The battle narrative of the final three acts is likewise on a par with the historical plays attributed to Shakespeare in that they have long drawn out dialogue in which characters speak of loyalty and bravely, and lull you to sleep in the process while peppering the play with a few bright passages that the reader may miss should they be in a yawn-induced stupor inspired by the drawn out poetics of the play. King Edward announces that he intends to battle, not to pillage, but for the crown, and vows to the self-proclaimed king of France on of the two “shall fall into his grave”, to which the France’s King John replies: “This champion field shall be a pool of blood.” and later warns: “If thou call forth a hundred men of name, of lords, knights, esquires, and English gentlemen, and with thyself and those kneel at his feet, he straight will fold his bloody colours up, and ransom shall redeem lives forfeited; If not, this day shall drink more English blood than e’er was buried in our British earth.” Such passage detail the morbidly macabre nature of nationalistic pride that motivates such battles, and does so as well, or better, than most of the plays found in the CWOS. Both kings also warn against the other’s tyrannical nature, the English compare King John to a “thirsty tiger” who would suck up the blood and entrails of his own people, while King John returns that Edward III would make “slaves… and with a heavy hand [c]urtail and curb” liberties, exchanges that are not written unlike many such passages that one would find in the historical plays of the CWOS.

 

As far as Elizabethan historical plays go, this one is as good as most, and as dry in spots. For those who like Elizabethan plays in general, and historical plays from that period, this is certainly one worth reading. For those of you who are looking for some on a par with Othello, or Macbeth, Hamlet or Titus Andronicus, I’d suggest you skip this one.

If you like this, try these titles, also by Shakespeare:

 

Richard III: My personal favourite among the historical plays in the CWOS, it describes the tyrannical nature of jealousy, as the deformed and repulsive younger brother of the king desires to obtain power of the land and stops at nothing to achieve that goal, and promises to “prove a villain”. Killing children and honest men, only to find those around him turn on him by the plays end. It is on a par with Shakespeare’s best tragedies.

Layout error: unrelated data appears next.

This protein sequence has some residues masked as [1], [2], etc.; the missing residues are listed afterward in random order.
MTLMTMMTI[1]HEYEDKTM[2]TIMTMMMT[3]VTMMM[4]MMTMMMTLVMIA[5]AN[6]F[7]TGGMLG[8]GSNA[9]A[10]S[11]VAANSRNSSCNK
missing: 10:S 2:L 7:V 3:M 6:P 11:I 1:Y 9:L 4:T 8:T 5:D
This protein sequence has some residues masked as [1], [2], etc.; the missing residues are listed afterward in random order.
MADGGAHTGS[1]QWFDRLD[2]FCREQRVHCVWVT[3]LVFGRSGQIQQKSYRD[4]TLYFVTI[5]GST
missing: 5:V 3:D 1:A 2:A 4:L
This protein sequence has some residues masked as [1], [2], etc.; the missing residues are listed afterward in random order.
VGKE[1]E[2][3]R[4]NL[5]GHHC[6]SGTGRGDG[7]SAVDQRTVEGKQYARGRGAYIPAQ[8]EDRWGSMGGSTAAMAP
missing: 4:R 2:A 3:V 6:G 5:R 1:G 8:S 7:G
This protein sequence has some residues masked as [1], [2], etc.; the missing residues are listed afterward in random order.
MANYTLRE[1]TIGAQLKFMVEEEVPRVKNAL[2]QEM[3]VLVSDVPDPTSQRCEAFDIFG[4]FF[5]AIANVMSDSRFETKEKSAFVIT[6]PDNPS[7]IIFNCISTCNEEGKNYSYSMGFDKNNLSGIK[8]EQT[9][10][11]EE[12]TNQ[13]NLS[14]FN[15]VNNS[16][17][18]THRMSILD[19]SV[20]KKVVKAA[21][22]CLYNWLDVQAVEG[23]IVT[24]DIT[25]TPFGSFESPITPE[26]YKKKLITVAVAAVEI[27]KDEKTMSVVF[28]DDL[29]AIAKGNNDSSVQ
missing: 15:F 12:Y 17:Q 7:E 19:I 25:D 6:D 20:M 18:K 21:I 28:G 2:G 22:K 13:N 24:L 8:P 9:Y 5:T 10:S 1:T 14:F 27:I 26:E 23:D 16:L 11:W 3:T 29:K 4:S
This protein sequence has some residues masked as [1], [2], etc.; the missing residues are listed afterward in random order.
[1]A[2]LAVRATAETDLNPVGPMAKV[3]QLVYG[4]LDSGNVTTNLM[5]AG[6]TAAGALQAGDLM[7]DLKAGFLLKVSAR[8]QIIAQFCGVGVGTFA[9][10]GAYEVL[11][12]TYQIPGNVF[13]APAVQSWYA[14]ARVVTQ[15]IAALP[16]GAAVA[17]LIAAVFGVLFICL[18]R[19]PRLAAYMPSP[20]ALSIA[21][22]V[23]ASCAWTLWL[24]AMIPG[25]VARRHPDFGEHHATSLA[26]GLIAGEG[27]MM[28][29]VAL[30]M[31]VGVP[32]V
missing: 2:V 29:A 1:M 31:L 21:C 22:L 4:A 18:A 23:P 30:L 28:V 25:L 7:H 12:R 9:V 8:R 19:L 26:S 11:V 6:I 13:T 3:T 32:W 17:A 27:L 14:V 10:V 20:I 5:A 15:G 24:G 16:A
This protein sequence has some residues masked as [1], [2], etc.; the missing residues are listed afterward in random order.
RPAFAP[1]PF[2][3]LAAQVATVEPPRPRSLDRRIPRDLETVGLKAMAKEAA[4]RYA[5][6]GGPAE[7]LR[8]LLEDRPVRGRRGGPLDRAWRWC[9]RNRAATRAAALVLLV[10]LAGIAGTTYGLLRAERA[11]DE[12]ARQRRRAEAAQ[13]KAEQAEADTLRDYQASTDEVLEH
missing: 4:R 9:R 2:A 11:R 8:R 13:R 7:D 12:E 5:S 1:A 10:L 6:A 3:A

Titus Andronicus: A military patriarch who possesses both humility and loyalty to his country and its customs, finds that the former of the two qualities is far too abundant, as his rescinding of the crown puts him and his family at the mercy of his enemies, while the later quality earns him enemies and divides his family. My personal favourite from the CWOS.

Coriolanus: A roman general, with a condescending view of the plebs and an inability to curtail his views, is pushed into power by the shear will of his own mother (Volumnia: one of the strongest women in the CWOS), only to find himself exiled due to his big mouth and unpopular views, and needless to say, he brings an army back and requests an apology of sorts from Rome. I don’t want t spoil the ending, but lets just say it’s a tragedy.

Up next… hmm…. I think some more Faulkner!

Word I thought I’d look up:

Fealty: An allegiance to a feudal lord, from the Latin word which fidelity was derived from.

Vehement: Done forcefully or with conviction, from the Latin meaning forceful. I thought that word might be a little more interesting, but apparently is was borrowed straight from Latin without changing much.

Progenitor: Ancestor, or one who helped to generate you. From the Latin meaning beget.

Peise: To weigh something.

Misdo: To have failed to have done, or to do awkwardly.

Vassal: From the Latin for servant, meaning one who is dependant upon the landholder, or a nation dependant on another.

Imperator: Roman general, from the Latin for commander.

Puissant: Strong, from the Latin “posse” meaning to be able, which is the root/source of the word power.

Engirt: Within a glacier? Um… that does NOT fit the context of the play! But that is all I got.

Proffer: To hold something out as an offering, or to propose something.

Derision: Mocking scron.

Obstinate: Stubborn. It now has a bit of a negative context, but back in the day it was more associated with being resolved. It is from the Latin meaning ‘to stand’.

Rambler About Rambler

Jason John Horn is a writer and critic who recently completed his Master's in English Literature at the University of Windsor. He has composed a play, a novella and a number of short stories and satirical essays.